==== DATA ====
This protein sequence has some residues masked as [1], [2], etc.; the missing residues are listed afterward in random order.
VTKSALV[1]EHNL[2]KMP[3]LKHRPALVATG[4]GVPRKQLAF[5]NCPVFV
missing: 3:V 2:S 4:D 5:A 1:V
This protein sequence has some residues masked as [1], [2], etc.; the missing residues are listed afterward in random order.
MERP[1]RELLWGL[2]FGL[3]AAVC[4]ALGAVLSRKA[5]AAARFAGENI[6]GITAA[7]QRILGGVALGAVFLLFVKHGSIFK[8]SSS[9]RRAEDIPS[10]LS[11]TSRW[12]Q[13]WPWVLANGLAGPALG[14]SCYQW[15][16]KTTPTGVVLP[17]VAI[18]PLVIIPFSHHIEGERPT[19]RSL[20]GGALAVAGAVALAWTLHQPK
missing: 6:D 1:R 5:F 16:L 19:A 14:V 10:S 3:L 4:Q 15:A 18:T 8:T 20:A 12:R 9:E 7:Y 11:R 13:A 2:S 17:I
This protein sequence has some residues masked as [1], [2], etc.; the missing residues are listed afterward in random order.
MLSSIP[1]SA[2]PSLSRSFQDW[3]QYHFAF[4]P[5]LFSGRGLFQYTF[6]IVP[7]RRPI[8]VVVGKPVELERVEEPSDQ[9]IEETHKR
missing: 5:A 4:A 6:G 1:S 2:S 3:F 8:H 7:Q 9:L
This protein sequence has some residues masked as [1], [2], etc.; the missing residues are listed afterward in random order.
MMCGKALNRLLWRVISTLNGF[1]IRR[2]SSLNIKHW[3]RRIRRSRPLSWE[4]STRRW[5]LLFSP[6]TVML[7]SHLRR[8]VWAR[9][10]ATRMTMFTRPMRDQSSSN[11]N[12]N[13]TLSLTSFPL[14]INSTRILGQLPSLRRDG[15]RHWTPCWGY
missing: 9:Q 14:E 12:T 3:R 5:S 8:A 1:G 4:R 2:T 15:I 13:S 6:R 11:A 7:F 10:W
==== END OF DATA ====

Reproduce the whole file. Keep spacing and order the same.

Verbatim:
This protein sequence has some residues masked as [1], [2], etc.; the missing residues are listed afterward in random order.
VTKSALV[1]EHNL[2]KMP[3]LKHRPALVATG[4]GVPRKQLAF[5]NCPVFV
missing: 3:V 2:S 4:D 5:A 1:V
This protein sequence has some residues masked as [1], [2], etc.; the missing residues are listed afterward in random order.
MERP[1]RELLWGL[2]FGL[3]AAVC[4]ALGAVLSRKA[5]AAARFAGENI[6]GITAA[7]QRILGGVALGAVFLLFVKHGSIFK[8]SSS[9]RRAEDIPS[10]LS[11]TSRW[12]Q[13]WPWVLANGLAGPALG[14]SCYQW[15][16]KTTPTGVVLP[17]VAI[18]PLVIIPFSHHIEGERPT[19]RSL[20]GGALAVAGAVALAWTLHQPK
missing: 6:D 1:R 5:F 16:L 19:A 14:V 10:S 3:L 4:Q 15:A 18:T 8:T 20:A 12:R 9:E 7:Y 11:R 13:A 2:S 17:I
This protein sequence has some residues masked as [1], [2], etc.; the missing residues are listed afterward in random order.
MLSSIP[1]SA[2]PSLSRSFQDW[3]QYHFAF[4]P[5]LFSGRGLFQYTF[6]IVP[7]RRPI[8]VVVGKPVELERVEEPSDQ[9]IEETHKR
missing: 5:A 4:A 6:G 1:S 2:S 3:F 8:H 7:Q 9:L
This protein sequence has some residues masked as [1], [2], etc.; the missing residues are listed afterward in random order.
MMCGKALNRLLWRVISTLNGF[1]IRR[2]SSLNIKHW[3]RRIRRSRPLSWE[4]STRRW[5]LLFSP[6]TVML[7]SHLRR[8]VWAR[9][10]ATRMTMFTRPMRDQSSSN[11]N[12]N[13]TLSLTSFPL[14]INSTRILGQLPSLRRDG[15]RHWTPCWGY
missing: 9:Q 14:E 12:T 3:R 5:S 8:A 1:G 4:R 2:T 15:I 13:S 6:R 11:A 7:F 10:W